Dipole operator question

  • #1
McLaren Rulez
292
3
Hi,

In quantum optics, when we talk about atom field interaction with a classical field and quantized atom, we say that the Hamiltonian has an interaction part of the form [itex]\hat{d}.\vec{E}[/itex] where d is the dipole operator.

For a two level atom, the dipole operator has only off diagonal elements and these are of the form [itex]\langle g\mid\hat{d}\mid e\rangle[/itex]. Now, this expectation value still has a direction because we take its dot product with the polarization direction of the electric field. But, in any atom, both g and e are spherically symmetrical states so what "direction" is being talked about here?

Thank you :)
 

Answers and Replies

  • #2
36,103
13,028
If both g and e have a spherical symmetry (=> S-states), the dipole expectation value should be 0. You need an odd ##\Delta l## to get a non-zero expectation value - one symmetric and one antisymmetric wave function, I think.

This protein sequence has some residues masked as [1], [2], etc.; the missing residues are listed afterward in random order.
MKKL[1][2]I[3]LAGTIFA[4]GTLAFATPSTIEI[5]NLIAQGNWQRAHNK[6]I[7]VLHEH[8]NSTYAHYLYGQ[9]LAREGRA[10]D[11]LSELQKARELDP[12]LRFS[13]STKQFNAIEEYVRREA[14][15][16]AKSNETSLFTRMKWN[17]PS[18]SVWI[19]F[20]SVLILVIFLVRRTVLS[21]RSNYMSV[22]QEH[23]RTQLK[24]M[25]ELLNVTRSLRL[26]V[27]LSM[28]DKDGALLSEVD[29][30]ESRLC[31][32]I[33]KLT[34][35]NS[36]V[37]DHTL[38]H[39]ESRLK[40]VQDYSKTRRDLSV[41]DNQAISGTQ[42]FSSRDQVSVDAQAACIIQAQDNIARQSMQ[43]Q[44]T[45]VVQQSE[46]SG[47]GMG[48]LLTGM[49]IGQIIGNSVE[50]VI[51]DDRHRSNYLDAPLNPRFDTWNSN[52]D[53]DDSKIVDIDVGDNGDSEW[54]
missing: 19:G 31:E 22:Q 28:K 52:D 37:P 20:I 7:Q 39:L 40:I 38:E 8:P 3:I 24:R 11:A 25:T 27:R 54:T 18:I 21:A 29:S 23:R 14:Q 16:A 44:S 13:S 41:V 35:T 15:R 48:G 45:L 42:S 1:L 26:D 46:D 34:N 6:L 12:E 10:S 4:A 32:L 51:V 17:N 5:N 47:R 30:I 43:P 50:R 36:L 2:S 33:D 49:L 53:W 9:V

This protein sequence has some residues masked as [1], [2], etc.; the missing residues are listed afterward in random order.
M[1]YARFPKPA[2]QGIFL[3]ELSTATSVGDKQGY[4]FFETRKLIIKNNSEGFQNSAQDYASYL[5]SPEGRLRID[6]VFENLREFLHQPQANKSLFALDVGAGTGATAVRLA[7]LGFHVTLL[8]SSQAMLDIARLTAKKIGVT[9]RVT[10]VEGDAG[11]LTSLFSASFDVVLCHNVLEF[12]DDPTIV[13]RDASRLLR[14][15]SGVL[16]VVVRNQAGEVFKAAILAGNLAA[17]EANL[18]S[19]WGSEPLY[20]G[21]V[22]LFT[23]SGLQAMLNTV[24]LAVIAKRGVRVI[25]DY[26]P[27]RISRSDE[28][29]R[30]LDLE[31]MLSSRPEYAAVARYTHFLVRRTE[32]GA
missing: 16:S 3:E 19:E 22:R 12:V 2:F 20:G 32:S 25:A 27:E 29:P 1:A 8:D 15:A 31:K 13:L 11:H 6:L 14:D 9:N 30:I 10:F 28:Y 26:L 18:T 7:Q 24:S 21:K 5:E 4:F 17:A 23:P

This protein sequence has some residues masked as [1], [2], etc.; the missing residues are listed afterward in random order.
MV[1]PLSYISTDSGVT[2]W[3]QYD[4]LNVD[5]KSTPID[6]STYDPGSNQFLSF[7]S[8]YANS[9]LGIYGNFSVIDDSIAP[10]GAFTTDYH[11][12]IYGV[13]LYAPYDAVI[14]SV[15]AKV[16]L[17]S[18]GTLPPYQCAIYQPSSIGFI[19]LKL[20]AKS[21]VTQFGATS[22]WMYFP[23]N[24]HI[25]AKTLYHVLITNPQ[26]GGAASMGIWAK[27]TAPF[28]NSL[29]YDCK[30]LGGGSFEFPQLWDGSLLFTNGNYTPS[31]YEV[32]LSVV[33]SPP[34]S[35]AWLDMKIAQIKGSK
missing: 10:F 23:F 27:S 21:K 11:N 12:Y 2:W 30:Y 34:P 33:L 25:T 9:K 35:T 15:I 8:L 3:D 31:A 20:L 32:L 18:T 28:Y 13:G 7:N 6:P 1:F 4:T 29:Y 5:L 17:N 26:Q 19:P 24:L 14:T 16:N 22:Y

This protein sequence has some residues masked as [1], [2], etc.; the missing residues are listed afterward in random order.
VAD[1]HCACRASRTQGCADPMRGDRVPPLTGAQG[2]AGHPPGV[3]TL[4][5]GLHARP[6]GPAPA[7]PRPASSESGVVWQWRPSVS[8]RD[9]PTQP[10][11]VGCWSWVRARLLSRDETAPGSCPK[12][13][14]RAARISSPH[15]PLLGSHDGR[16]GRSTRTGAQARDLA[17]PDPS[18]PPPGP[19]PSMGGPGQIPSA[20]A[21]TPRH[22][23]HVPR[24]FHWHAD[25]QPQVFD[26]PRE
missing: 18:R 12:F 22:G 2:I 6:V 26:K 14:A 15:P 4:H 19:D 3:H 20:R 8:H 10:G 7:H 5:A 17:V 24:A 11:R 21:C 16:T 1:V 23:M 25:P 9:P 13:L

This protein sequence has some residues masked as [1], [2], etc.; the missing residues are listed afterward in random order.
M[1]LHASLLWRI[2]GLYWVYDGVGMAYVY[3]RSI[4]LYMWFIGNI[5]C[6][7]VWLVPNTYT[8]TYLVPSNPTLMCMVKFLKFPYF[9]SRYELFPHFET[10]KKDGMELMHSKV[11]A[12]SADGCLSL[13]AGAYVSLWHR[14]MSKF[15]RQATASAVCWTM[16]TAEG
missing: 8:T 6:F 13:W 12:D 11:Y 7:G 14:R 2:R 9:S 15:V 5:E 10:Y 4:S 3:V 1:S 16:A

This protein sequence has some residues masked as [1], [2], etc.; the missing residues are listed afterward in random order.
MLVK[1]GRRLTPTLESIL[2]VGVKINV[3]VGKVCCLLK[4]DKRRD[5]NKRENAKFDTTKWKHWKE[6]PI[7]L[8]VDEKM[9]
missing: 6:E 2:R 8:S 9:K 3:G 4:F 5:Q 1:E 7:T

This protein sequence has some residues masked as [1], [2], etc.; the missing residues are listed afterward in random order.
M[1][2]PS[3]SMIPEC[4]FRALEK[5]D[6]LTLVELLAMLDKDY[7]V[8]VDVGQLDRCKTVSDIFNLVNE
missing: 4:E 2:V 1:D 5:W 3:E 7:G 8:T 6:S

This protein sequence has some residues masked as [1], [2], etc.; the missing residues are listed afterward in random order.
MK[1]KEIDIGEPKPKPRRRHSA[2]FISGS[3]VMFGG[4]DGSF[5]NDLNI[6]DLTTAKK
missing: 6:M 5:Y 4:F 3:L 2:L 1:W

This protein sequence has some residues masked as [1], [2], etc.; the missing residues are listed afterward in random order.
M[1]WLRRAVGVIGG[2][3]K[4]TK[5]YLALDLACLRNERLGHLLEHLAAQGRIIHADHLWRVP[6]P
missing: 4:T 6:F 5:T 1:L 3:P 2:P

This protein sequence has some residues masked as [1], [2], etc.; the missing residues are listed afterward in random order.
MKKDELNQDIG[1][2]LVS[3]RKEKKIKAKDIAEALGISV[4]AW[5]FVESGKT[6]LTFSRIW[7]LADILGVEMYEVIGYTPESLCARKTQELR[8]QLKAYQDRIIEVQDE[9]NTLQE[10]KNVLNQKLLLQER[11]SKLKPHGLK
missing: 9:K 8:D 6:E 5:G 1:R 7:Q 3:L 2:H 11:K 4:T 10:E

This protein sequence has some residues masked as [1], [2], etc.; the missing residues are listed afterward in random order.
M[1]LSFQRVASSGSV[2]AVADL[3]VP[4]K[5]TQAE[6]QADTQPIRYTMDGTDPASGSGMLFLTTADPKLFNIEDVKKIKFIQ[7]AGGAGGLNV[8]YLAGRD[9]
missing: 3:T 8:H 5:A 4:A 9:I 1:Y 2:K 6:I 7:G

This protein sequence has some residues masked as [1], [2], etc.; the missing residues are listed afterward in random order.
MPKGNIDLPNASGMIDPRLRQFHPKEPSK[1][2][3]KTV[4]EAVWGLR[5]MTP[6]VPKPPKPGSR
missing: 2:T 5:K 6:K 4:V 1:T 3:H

• #3
McLaren Rulez
292
3
Thank you mfb.

Pardon me if this is a silly question, I just revised the angular quantum number section of my QM text. I understand that if we are talking about states with nonzero l, then they are not spherically symmetric, correct? If so, what determines the asymmetry? For instance, how do which direction the p oribital's dumbell points along?

Also, when we talk about the emission of a photon, does this asymmetry also determine the direction of the photon? That is, there is a higher probability of emission in some directions compared to others?

Thank you.
 
Last edited:

Suggested for: Dipole operator question

Replies
2
Views
278
Replies
56
Views
1K
  • Last Post
Replies
21
Views
446
  • Last Post
Replies
3
Views
1K
  • Last Post
Replies
6
Views
398
  • Last Post
Replies
3
Views
341
  • Last Post
Replies
19
Views
538
  • Last Post
Replies
5
Views
444
Replies
1
Views
430
Replies
7
Views
433
Top